Statistics:  mileage 17 1/2 miles  ascent 2576′  descent  2237′  9 1/2 hours

Ann McGillycuddy, the owner of the Emirview House B&B,  prepared a delicious pancake breakfast to power us through a long day, which began with good weather but, as expected, soon changed into mist and drizzle.  As an aside, if you ask the Irish what the weather forecast is, the answer will be either rainy or dry, no mention of the sun.

We left Glenbeigh by way of the picturesque bridge over the Behy River.

bridge over Behy River20180905_082432
After a bit of road walking we were treated to beautiful Rossbeigh Beach with its rather interesting posts emerging from the sand.  Sources suggest that these posts are remnants of the 1903 shipwreck of a schooner, the Sunbeam.

rossbeigh beach shipwreck20180905_175634

We frequently encountered gates, generally placed to keep farm animals on the correct farms and we always made sure to leave them as we found them.  Note the freshly painted, but dated penalty in the notice. Someone was saving a little of their history.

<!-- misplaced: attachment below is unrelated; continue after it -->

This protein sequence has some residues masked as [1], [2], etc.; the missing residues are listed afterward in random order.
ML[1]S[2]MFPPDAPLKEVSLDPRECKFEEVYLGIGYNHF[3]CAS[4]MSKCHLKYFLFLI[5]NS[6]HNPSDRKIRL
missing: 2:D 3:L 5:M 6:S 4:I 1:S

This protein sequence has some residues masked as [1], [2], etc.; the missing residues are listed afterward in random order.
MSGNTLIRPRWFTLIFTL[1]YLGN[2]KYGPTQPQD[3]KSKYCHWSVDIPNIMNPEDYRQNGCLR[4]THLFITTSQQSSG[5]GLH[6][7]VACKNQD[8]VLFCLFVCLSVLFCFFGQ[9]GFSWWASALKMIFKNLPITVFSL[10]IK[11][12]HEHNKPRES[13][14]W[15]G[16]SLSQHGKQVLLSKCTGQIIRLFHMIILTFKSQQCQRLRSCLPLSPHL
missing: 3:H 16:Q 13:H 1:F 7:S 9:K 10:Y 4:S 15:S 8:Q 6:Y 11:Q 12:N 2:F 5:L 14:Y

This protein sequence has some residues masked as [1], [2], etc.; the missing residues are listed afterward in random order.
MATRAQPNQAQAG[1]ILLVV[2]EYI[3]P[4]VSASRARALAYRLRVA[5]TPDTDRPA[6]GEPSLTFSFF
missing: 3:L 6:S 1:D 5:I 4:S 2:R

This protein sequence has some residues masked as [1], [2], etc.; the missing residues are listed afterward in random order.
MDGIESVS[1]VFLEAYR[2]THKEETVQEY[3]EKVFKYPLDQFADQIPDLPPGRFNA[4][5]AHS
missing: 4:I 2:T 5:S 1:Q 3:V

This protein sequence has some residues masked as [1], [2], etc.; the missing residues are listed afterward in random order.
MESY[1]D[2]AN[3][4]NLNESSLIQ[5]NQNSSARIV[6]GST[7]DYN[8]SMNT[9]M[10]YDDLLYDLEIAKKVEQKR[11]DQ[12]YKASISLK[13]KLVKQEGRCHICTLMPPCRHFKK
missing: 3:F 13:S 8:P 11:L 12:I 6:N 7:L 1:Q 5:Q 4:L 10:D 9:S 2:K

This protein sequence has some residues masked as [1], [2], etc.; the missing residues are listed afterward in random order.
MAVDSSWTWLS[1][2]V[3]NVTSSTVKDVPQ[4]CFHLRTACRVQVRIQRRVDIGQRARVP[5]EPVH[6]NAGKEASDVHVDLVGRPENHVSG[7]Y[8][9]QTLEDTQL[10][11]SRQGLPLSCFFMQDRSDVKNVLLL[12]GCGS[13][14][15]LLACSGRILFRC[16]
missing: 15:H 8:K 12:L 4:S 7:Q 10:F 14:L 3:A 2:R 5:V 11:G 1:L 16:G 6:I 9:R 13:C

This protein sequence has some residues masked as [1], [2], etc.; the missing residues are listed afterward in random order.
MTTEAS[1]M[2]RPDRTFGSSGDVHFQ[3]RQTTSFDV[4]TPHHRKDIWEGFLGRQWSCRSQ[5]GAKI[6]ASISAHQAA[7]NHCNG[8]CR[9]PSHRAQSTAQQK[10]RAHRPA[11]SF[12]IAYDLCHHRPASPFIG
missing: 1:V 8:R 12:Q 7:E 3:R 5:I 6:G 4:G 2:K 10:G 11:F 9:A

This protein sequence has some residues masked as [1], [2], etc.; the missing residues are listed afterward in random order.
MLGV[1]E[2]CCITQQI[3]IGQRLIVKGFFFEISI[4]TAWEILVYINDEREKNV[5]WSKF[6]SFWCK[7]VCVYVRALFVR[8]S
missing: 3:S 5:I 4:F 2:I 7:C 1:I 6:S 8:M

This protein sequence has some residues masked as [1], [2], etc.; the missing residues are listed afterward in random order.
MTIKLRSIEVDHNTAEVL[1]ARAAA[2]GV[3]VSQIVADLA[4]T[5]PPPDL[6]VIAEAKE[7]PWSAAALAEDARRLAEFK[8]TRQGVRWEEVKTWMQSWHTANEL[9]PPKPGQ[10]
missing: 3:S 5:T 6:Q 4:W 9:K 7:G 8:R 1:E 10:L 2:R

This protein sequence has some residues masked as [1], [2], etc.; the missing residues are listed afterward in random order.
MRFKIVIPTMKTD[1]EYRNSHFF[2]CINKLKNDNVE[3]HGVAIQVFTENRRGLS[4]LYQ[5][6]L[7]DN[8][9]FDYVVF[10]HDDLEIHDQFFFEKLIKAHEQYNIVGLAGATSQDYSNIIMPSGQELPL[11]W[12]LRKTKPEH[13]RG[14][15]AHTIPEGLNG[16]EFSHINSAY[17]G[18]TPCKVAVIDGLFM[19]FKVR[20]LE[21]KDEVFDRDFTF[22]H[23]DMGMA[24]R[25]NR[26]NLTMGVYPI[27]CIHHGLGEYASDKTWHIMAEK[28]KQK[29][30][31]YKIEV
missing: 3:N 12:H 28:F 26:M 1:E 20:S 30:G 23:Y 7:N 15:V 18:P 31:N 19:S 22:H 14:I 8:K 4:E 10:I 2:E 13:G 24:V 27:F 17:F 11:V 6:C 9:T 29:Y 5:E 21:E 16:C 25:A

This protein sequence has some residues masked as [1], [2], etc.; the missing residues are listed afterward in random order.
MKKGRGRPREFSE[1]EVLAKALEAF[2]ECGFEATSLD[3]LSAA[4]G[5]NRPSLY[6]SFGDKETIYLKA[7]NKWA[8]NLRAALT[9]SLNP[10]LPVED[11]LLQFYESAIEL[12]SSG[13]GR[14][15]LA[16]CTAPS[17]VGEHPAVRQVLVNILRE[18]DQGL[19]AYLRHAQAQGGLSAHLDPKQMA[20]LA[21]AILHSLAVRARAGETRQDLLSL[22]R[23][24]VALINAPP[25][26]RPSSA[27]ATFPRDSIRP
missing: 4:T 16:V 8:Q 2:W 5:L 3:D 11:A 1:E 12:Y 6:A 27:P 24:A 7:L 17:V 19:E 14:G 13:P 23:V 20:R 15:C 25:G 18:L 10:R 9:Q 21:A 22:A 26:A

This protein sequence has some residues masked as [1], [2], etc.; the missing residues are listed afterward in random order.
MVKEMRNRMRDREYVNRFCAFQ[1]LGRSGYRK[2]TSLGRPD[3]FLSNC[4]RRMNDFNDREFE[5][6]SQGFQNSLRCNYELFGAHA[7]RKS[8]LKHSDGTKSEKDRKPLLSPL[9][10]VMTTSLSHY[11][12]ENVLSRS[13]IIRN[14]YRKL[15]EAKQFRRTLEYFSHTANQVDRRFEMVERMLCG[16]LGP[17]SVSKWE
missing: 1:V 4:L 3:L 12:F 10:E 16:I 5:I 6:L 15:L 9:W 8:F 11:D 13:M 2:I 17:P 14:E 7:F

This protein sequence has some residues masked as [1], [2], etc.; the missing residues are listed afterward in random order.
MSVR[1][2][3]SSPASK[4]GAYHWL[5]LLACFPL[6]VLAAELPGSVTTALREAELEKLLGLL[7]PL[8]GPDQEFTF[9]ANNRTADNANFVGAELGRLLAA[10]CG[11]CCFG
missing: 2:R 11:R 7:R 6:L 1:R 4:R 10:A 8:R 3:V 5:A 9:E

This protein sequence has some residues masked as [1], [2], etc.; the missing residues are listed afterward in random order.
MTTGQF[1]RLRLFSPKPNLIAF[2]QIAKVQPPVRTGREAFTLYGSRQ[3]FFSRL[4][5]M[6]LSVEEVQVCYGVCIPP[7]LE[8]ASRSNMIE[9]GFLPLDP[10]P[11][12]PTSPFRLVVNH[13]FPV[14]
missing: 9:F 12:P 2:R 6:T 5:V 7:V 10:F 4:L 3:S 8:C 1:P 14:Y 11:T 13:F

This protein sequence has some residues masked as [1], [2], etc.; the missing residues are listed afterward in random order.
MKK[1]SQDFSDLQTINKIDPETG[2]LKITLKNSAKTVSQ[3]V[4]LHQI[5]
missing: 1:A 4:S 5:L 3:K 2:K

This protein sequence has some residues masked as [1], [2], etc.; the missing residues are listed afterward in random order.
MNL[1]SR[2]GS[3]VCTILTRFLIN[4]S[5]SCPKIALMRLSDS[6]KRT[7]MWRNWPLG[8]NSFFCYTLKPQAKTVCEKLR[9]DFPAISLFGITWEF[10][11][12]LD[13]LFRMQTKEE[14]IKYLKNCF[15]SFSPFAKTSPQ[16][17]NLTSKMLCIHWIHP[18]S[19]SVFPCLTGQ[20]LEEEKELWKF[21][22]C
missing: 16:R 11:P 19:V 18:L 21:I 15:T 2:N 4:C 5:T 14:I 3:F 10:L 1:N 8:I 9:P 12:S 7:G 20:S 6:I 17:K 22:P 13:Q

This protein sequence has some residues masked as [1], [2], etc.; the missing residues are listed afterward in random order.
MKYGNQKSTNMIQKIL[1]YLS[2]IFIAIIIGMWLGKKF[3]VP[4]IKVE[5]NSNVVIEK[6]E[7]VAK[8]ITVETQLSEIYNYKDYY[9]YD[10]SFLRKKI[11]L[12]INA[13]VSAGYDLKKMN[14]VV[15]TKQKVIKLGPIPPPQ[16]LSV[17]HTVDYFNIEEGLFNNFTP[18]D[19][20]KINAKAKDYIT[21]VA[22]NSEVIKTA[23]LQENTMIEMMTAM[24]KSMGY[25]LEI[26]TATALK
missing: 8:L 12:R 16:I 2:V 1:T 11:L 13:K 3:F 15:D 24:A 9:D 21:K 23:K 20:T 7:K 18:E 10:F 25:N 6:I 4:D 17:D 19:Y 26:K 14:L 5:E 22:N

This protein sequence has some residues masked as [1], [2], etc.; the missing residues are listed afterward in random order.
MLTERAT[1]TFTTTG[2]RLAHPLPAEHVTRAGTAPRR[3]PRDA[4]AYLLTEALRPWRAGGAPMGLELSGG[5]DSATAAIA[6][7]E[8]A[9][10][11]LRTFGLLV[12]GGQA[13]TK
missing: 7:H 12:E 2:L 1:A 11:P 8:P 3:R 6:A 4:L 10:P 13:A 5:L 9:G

gate warning20180905_180059
From here the first of many hill ascents began, one being Drung Hill.  On the way up this “hill” (a small mountain) we passed through or over eight gates before arriving high up on the side of the mountain with fantastic views of Dingle Bay and, far below, the N70 or the Ring of Kerry road, which traces the coast around the Kerry peninsula.

sarah overlook20180905_181809
The trail we were following was, in fact, an old coach road.  Once at the top of this hill, we overtook a group of French people who had stopped for lunch, hikers whom we encountered again later in this hike.  Our weather had changed from clear skies to mist and now drizzle; the mood was set as we came upon another group of ghostly famine houses.

famine house #3 20180905_182201
Most of our afternoon was spent slogging through very boggy moors.  We eventually slithered down a steep hill, then scrambled up to the top of Coomduff mountain.  We should have had great views of the Ferta Valley, but the mist and clouds blocked this sight.

crossing stile20180905_152022
We did seem to be a bit of a curiousity to some of the muddy locals!

dirty sheep20180905_194139
Once off the mountain we made our way down a road to a gravel driveway to a warm, cozy and very inviting B&B, the Failte Farmhouse, our stop for the evening.

failte farmhouse20180905_194151

Our host, Catherine Morris, served our afternoon tea and cakes and introduced us to some familiar faces … the French people with whom we had chatted earlier in the day!  Soon we were all seated at Catherine’s dining table discussing our hiking adventures over a lovely dinner.

 

 

 

 

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